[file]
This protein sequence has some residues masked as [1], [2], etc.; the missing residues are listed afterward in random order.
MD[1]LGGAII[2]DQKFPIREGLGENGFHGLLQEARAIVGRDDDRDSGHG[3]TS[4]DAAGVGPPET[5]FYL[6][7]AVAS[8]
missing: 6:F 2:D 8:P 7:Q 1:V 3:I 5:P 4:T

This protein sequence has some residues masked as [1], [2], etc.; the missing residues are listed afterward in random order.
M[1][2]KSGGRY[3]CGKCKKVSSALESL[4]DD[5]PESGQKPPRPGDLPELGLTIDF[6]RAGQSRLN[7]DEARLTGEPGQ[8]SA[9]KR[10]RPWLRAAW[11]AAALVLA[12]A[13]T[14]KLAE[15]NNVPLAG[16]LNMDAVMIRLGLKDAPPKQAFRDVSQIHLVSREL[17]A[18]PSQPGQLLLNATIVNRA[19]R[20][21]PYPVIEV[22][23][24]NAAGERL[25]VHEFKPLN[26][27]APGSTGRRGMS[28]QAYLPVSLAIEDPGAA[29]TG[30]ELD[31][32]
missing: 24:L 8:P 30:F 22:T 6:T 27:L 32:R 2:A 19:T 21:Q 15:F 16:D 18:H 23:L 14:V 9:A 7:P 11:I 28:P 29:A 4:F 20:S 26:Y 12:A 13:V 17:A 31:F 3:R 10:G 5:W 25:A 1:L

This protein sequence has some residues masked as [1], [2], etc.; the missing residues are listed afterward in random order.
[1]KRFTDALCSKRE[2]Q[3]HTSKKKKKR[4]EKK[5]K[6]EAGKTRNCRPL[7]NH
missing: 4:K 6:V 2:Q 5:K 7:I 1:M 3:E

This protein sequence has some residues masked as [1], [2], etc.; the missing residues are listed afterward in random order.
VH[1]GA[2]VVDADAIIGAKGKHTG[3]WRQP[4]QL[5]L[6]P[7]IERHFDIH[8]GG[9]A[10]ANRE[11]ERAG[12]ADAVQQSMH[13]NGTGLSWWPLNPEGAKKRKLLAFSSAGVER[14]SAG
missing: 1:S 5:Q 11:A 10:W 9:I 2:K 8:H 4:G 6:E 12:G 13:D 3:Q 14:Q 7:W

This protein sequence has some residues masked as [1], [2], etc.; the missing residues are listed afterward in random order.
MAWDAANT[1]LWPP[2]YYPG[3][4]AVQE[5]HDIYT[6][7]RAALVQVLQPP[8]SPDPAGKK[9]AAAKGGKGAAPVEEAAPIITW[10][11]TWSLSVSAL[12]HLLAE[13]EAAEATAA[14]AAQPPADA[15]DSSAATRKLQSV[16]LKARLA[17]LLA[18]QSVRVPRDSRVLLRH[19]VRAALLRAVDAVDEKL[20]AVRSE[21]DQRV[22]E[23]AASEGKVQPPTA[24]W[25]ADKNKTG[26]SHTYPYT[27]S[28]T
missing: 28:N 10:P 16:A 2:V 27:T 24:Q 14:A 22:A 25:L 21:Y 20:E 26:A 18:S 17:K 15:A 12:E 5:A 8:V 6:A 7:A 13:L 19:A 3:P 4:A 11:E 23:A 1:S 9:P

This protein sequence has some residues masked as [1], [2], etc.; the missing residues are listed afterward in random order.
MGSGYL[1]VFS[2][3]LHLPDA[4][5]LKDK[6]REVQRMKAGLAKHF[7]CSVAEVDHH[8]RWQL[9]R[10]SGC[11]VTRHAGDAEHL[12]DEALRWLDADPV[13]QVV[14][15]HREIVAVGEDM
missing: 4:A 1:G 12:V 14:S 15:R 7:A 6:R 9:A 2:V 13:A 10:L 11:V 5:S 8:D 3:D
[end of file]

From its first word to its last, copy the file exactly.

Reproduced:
This protein sequence has some residues masked as [1], [2], etc.; the missing residues are listed afterward in random order.
MD[1]LGGAII[2]DQKFPIREGLGENGFHGLLQEARAIVGRDDDRDSGHG[3]TS[4]DAAGVGPPET[5]FYL[6][7]AVAS[8]
missing: 6:F 2:D 8:P 7:Q 1:V 3:I 5:P 4:T

This protein sequence has some residues masked as [1], [2], etc.; the missing residues are listed afterward in random order.
M[1][2]KSGGRY[3]CGKCKKVSSALESL[4]DD[5]PESGQKPPRPGDLPELGLTIDF[6]RAGQSRLN[7]DEARLTGEPGQ[8]SA[9]KR[10]RPWLRAAW[11]AAALVLA[12]A[13]T[14]KLAE[15]NNVPLAG[16]LNMDAVMIRLGLKDAPPKQAFRDVSQIHLVSREL[17]A[18]PSQPGQLLLNATIVNRA[19]R[20][21]PYPVIEV[22][23][24]NAAGERL[25]VHEFKPLN[26][27]APGSTGRRGMS[28]QAYLPVSLAIEDPGAA[29]TG[30]ELD[31][32]
missing: 24:L 8:P 30:F 22:T 6:T 27:L 32:R 2:A 19:T 21:Q 15:F 16:D 18:H 23:L 14:V 9:A 7:P 11:I 28:P 29:A 4:F 20:S 26:Y 12:A 13:V 17:A 31:F 3:R 10:G 5:W 25:A 1:L

This protein sequence has some residues masked as [1], [2], etc.; the missing residues are listed afterward in random order.
[1]KRFTDALCSKRE[2]Q[3]HTSKKKKKR[4]EKK[5]K[6]EAGKTRNCRPL[7]NH
missing: 4:K 6:V 2:Q 5:K 7:I 1:M 3:E

This protein sequence has some residues masked as [1], [2], etc.; the missing residues are listed afterward in random order.
VH[1]GA[2]VVDADAIIGAKGKHTG[3]WRQP[4]QL[5]L[6]P[7]IERHFDIH[8]GG[9]A[10]ANRE[11]ERAG[12]ADAVQQSMH[13]NGTGLSWWPLNPEGAKKRKLLAFSSAGVER[14]SAG
missing: 1:S 5:Q 11:A 10:W 9:I 2:K 8:H 4:G 6:E 12:G 13:D 3:Q 14:Q 7:W

This protein sequence has some residues masked as [1], [2], etc.; the missing residues are listed afterward in random order.
MAWDAANT[1]LWPP[2]YYPG[3][4]AVQE[5]HDIYT[6][7]RAALVQVLQPP[8]SPDPAGKK[9]AAAKGGKGAAPVEEAAPIITW[10][11]TWSLSVSAL[12]HLLAE[13]EAAEATAA[14]AAQPPADA[15]DSSAATRKLQSV[16]LKARLA[17]LLA[18]QSVRVPRDSRVLLRH[19]VRAALLRAVDAVDEKL[20]AVRSE[21]DQRV[22]E[23]AASEGKVQPPTA[24]W[25]ADKNKTG[26]SHTYPYT[27]S[28]T
missing: 28:N 10:P 16:A 2:V 27:T 24:Q 14:A 22:A 25:L 21:Y 20:E 26:A 18:S 17:K 15:A 12:E 5:A 8:V 6:A 7:A 13:L 19:A 3:P 4:A 11:E 23:A 1:S 9:P

This protein sequence has some residues masked as [1], [2], etc.; the missing residues are listed afterward in random order.
MGSGYL[1]VFS[2][3]LHLPDA[4][5]LKDK[6]REVQRMKAGLAKHF[7]CSVAEVDHH[8]RWQL[9]R[10]SGC[11]VTRHAGDAEHL[12]DEALRWLDADPV[13]QVV[14][15]HREIVAVGEDM
missing: 4:A 1:G 12:V 14:S 15:R 7:A 6:R 9:A 2:V 13:A 10:L 11:V 5:S 8:D 3:D